2011 DIAMANTINA NATIONAL PARK QLD

Wednesday, Jan 04, 2012 at 22:14

Navigator 1 (NSW)

After a week in Winton we headed SW to the Diamantina National Park. It was to be a 7 day adventure.
Having come into town heading north on the Jundah/Winton Road, past Lark Quarry, we decided instead of retracing our steps to head 51km out of town towards Boulia and then turn south on the Diamantina River Road. The country was the prettiest we had seen – a spectacularly variable landscape, mostly red soil/gravel, gibber, jump ups and green grass. The countryside elsewhere, although the grass looked dead, there was still goodness in it for the cattle and there was still moisture in the soil. The way the weather was starting to warm up, 27° predicted for Winton, these conditions would change very quickly. There were still lots of Kangaroos and several emus in the area, but nowhere near the numbers had we seen in Bladensburg National Park.




Indigenous people moved through every part of this landscape and maintained close physical and spiritual connections to the land. It is only this spiritual connection that remains today.
Expeditions led by early explorers into Queensland’s interior revealed extensive grass plains and naturally deep waterholes. Shortly after a thriving cattle industry developed in the region and Diamantina Lakes Station was established as a cattle property in 1875. Running up to 12,000 head in good times, the 507,000 hectare property was prized as prime fattening country by the station’s many owners. Purchased in 1992 by the Queensland Government, the property was subsequently gazetted as a national park, although a number of stock routes still pass through it today.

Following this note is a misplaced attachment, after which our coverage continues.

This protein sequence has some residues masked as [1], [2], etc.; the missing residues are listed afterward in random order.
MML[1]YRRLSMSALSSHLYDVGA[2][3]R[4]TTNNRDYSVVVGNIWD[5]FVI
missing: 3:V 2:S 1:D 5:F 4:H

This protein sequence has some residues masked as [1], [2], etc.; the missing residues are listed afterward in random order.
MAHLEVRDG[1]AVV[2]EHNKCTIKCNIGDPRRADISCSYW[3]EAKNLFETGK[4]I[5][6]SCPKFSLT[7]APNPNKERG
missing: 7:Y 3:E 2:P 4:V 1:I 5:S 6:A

The Diamantina River snakes between the plains in the channel country. Under the blue sky, mirages transform claypans and purple gibber plains into hazy, silver lakes. The Diamantina NP protects diverse desert ecosystems and the many plants and animals that live in them. Sandstone mesas, sand dunes, claypans, gibber plains and river channels each of which support a diverse and distinctive community of plants and animals that are especially adapted to local soils and microclimates. It was a very pleasant drive.
Only just out of Winton we took a short turn off to the historical site of the Transcontinental Railway - Winton to Springvale via Elderslie. Only a part of this line was built, Winton to Elderslie - due to economic circumstances the project failed to be completed and the lines and sleepers were pulled up during the depression and put to other uses. Sir Thomas Mcllwraith, Premier of Queensland on three occasions 1879, 1888 and 1893 was involved in this venture.



The trip south along the Diamantina Road took us through some of the best looking country we had seen for a long time. We passed through the properties of Kalkadoon, Tulmur and Brighton Downs. At the southern end of Tulmur Station a lone grave stood on the side of an impressive hill.
There was no traffic at all on the road to Old Cork. The crumbling remains of the homestead stood alone on a high spot above the Old Cork Waterhole. It was one of the first substantial properties built following the proclamation of the North Gregory Pastoral District in 1873. Sir Thomas Mcllwraith, a prominent politician previously mentioned, acquired the station in 1875. Unoccupied since the 1860’s the homestead has suffered from neglect and theft. Plans are in place for restoration works in the near future. The adjacent permanent Cork Waterhole was our campsite for the evening. Still in good working condition, a Southern Cross windmill was still turning in the wind and pumping water.



The following morning we continued south to the Diamantina National Park passing graders, rollers and water trucks doing substantial upgrades to the flood damaged roads. Our 1st stop in the NP was Janet’s Leap from which we had spectacular views of the surrounding countryside including Moses Peak, Mt Mary and the Diamantina Gate – where floodwaters rush through a narrow gorge out onto the floodplain. The track had a section of bull dust like we have not seen for a long time.